and Ca d'Oro, a mansion that stands out for its window tracery,
"That we are going to drown"
as well as the Contarini Palace, with a curious spiral staircase.
But perhaps the greatest Gothic work in Italy was the Cathedral of Milan, begun in 1386 and not completed until 1965, and which has 5 naves, the central 45 meters high, being one of the tallest Gothic churches and Great of the world.
Finally, of course, we have to talk about Gothic architecture in Spain.
Here, at the end of the 12th century, we find proto-Gothic buildings such as the Cathedral of Avila, the Cathedral of Lleida or the Cathedral of Tudela.
Further on, already in the thirteenth century, we already have a more consolidated Gothic, as is the case of the Burgos Cathedral, which was started in 1221.
This construction highlights the starry vault of the Condestable chapel, which was built during the fifteenth century.
Another important cathedral was that of Toledo, with a certain Islamic influence, double ambulatory, no transept and a single tower, when there were two.
Finally there is also the León Cathedral, perhaps the most French of all, and influenced by those of Reims and Amiens.
From the fourteenth century there will be a lot of Gothic in the area of Levante, especially in Catalonia.
Catalan Gothic will be characterized by its horizontality, that is, low height, and by its sobriety in the ornamental theme.
We have, for example, the Monastery of Pedralbes, in Barcelona, with a unique and small nave ... and simple header without an ambulatory.
Nothing to do with the Cathedral of the Holy Cross and Santa Eulalia in Barcelona, of larger dimensions and three ships of almost the same height.
Another example is the Basilica of Santa María del Mar, also in Barcelona, erected by the city's guilds.
And in Palma de Mallorca, in the Balearic Islands, we would find a cathedral characterized by its flat treasure and with the largest rosette in the Gothic world.
Finally there would be the Cathedral of Santa Maria de Valencia, which also contains Romanesque, Renaissance and Baroque elements.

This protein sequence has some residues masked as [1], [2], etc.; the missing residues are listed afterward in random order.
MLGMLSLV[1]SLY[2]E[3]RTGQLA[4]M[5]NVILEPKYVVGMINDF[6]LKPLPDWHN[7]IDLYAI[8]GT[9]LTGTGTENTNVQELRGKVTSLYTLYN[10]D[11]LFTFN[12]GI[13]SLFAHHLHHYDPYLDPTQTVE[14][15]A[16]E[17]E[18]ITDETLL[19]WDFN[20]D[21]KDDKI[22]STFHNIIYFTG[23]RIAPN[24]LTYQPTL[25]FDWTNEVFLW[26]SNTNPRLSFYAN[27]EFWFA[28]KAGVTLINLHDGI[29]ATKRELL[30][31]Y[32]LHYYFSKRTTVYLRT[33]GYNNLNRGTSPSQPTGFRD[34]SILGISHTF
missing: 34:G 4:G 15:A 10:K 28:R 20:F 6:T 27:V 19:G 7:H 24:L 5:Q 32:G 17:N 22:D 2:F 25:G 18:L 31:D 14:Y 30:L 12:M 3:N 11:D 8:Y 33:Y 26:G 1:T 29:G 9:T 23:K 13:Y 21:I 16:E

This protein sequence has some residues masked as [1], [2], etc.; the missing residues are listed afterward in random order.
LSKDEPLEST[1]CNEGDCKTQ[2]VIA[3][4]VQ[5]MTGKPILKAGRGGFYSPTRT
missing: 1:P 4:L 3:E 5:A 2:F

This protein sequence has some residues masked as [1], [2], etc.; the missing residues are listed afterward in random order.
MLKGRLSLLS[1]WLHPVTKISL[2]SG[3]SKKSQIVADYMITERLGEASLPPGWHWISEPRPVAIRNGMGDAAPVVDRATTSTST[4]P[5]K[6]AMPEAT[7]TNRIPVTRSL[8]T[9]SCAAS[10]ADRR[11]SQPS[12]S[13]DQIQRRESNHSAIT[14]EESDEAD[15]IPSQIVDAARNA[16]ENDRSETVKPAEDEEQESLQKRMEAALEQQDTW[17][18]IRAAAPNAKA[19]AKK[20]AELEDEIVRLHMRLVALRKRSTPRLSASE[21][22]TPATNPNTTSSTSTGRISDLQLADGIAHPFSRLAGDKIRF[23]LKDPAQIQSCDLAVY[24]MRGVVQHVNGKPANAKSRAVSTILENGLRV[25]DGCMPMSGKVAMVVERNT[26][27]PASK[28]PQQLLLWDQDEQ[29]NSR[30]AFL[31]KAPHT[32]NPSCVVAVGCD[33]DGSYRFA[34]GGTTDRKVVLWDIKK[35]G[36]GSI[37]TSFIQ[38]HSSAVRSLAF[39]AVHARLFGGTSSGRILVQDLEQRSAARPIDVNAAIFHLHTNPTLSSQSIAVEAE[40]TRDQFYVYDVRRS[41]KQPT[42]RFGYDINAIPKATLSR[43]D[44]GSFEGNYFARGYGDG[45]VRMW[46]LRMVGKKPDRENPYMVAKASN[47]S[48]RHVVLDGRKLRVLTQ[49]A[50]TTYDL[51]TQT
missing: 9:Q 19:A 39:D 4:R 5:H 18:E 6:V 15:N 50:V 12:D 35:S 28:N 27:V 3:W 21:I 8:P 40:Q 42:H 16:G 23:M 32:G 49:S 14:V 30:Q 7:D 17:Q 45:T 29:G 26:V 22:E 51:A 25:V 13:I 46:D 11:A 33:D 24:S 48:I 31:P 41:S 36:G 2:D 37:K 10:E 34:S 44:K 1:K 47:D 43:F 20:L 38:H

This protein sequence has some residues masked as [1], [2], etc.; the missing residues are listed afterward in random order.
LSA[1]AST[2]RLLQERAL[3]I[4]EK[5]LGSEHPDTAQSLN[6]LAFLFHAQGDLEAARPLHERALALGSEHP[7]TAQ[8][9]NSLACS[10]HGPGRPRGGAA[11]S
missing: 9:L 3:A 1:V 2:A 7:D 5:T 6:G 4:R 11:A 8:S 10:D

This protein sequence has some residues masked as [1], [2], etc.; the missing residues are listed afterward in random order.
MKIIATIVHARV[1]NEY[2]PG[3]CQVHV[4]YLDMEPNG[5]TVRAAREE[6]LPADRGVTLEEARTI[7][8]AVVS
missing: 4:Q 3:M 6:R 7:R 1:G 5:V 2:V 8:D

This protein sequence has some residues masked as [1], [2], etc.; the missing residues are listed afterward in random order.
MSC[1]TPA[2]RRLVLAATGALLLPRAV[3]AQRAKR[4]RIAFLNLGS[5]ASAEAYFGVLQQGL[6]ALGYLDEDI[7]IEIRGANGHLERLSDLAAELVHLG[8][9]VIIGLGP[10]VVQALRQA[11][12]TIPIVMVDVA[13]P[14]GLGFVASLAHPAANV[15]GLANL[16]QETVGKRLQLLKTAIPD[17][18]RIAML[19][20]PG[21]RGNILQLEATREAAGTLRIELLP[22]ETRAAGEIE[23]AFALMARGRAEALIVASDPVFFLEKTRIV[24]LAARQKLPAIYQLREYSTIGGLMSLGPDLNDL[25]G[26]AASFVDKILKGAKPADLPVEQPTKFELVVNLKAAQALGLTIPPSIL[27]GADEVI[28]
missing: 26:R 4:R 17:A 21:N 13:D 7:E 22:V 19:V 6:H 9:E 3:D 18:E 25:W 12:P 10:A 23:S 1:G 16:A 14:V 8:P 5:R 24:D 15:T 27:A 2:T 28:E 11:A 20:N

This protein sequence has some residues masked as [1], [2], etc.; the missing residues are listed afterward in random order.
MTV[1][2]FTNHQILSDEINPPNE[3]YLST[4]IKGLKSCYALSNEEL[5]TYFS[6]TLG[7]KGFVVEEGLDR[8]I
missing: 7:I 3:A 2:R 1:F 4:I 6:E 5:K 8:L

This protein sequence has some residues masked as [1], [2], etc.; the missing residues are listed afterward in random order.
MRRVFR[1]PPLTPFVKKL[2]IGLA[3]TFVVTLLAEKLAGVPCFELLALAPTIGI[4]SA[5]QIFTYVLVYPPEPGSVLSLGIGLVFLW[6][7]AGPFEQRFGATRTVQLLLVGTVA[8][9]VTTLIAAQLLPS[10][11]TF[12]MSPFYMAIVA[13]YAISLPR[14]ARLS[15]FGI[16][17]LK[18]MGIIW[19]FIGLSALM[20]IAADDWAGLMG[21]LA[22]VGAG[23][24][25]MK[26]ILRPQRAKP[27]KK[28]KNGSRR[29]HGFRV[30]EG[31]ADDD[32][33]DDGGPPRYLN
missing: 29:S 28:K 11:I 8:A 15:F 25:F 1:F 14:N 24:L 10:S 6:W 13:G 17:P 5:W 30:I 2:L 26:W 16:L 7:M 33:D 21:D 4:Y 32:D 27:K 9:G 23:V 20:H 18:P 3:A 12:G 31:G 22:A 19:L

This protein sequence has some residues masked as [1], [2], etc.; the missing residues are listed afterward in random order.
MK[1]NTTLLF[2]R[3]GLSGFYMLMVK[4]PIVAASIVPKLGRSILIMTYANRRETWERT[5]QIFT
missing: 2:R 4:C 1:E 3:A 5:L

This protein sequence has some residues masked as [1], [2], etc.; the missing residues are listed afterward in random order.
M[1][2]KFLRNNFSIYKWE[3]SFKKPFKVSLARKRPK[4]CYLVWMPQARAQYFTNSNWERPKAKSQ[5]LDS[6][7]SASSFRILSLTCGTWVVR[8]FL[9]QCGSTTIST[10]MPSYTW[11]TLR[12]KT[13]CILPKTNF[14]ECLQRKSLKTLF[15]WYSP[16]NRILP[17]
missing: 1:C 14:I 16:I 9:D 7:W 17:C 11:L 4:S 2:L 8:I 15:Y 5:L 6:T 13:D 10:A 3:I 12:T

Meanwhile, at the beginning of the fifteenth century, the Gothic will resurface in the Crown of Castile, with cathedrals such as Murcia or Oviedo.
The decorative fever of Hispanic Gothic broke out during the reign of the Catholic Monarchs, what was called Plateresque or Elizabethan Gothic, transitory between Gothic and Renaissance art, and which could also be called Flemish Hispanic.
This period highlights the starry vaults and the ogee arches.
Many foreign architects traveled to the Crowns of Castile and Aragon, as was the case of Frenchman Jean Guas,
who built the Church of San Juan de los Reyes, completed in 1495 in Toledo and part of a monastery that was built at the death of Guas.
The Infantado Palace in Guadalajara was also his work, and stands out for a courtyard with arches decorated with sculptures, shields and lions.
Another architect was Juan de Colonia, author of the Church of the Cartuja de Miraflores, in Burgos, with a single nave and a starry dome.
Then there is the Alcazar de Segovia, the residence of the Catholic Monarchs, which is impressive,
which stands out for a huge tribute tower and a completely irregular floor, since it adapted to the hill on which it was built.
And you could not miss the Cathedral of Seville, which was built on the Aljama mosque in Seville and of which only the minaret remains, and which is the current Giralda.
During the sixteenth century there were still some Gothic buildings on the Iberian Peninsula, but the Renaissance was gaining more and more ground.
The last temples of this style were the New Cathedral of Salamanca, from 1512, or the facade of the Salamanca University, which had been founded in 1218.
I would also highlight the Cathedral of Segovia, finished in 1525 by Juan and Rodrigo Gil de Hontañón.
And to finish the architecture we will see some random examples of other places in Europe.
In Belgium they would highlight the Church of Santa Gúdula in Brussels ... and the Church of Our Lady of Bruges, which is not that there were witches, but was built in the city of Bruges, in Flanders,
where was also the City Hall of Bruges, flowery Gothic style.
In Portugal stands out the Monastery of Batalha and the Jeronimos de Belem, located in Lisbon.
Denmark is the Roskilde Cathedral, and in Norway that of Nídaros.
In Bohemia we have the St. Vitus Cathedral in Prague, and in Poland the Krakow Cathedral stands out.
As you can see, unlike the Romanesque, this Gothic spread everywhere, and as this has been very long, in the next video we will know the sculpture and the Gothic painting, with a rock as cool as El Bosco.